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Deals before 2006 were speculative, rules ITAT
September, 05th 2009

It is a ruling that could have an impact on assessments of stock market brokers and derivatives traders prior to April 2006. 

In variance to a Mumbai tribunal ruling, a special bench of the Kolkata Income Tax Appellate Tribunal (ITAT) recently held that derivatives transactions conducted before April 2006 were speculative, and income or loss arising from such deals cannot be offset against non-speculative losses or gains.

Tax experts pointed out that in light of the ruling, several old cases involving stock market constituents could be reopened or pending assessments could be severely hit. They expect the special bench ruling to be contested in a higher court.

The special bench judgement was delivered in a case pertaining to a Kolkata-based assessee Shree Capital Services for the assessment year 2004-05. It varied with a Mumbai tribunal ruling of September 25, 2007, in case of SSKI Investor Services for the assessment year 2001-02. The Kolkata special bench ruled: "Futures and options transactions are speculative U/S 43(5). Sec 43 (5) (d) is not retrospective."

Prior to the amendment of Section 43(5) of the IT Act, there was ambiguity regarding the treatment of income or loss generated from derivatives transactions. However, the ambiguity was removed by an amendment {S. 43(5)(d)} effective from April 2006, which ruled that if such transactions were carried out on recognised stock exchanges, they would not be deemed speculative.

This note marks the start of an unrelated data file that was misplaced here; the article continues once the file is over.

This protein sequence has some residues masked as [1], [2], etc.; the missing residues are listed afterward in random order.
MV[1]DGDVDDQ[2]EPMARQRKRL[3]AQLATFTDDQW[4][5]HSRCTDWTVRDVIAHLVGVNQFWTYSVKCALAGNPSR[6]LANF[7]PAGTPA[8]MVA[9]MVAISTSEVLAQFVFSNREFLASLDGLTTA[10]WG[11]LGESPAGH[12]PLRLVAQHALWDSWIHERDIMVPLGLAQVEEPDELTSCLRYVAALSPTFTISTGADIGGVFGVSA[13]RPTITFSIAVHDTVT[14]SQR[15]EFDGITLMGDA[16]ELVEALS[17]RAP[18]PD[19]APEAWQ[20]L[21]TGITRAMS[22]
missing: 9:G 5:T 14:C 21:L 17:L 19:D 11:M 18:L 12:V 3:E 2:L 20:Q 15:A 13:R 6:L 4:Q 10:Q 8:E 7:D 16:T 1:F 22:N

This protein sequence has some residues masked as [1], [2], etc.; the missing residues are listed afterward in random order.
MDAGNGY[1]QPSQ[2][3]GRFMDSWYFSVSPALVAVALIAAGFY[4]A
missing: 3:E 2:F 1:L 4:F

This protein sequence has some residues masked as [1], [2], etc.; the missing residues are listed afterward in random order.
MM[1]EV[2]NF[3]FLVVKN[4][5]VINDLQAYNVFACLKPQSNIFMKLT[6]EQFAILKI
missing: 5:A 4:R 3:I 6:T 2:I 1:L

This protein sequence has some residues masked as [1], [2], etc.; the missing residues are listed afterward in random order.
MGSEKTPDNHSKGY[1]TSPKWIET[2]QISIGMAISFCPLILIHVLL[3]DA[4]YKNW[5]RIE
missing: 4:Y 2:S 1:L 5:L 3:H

The Bombay tribunal had in 2007 clarified the amendment to Section 43(5) was retrospective by ruling, "Dealing in derivatives is a separate type of transaction, which does not involve any purchase or sale of shares. Therefore, a loss on account of derivatives trading cannot be treated as speculative at all."

When contacted, most brokers said they were unaware of the special bench judgement. Currently, loss or profit from a derivatives transaction can be offset against other non-speculative profit or loss. This provides some tax relief to assessees, who deal in stock futures and options. However, by ruling that the amendment is not retrospective, assessments pending prior to April 1, 2006 will be hit, with assessees being unable to avail of tax relief.

"Although the special bench judgement practically overrules the division bench judgement, there are several other Supreme Court judgements upholding the view that any amendment which is clarificatory in nature is always retrospective," said chartered accountant Bhupendra Shah.

"Therefore, the special bench judgement is most likely to be contested further before the Kolkata High Court on that line."

 
 
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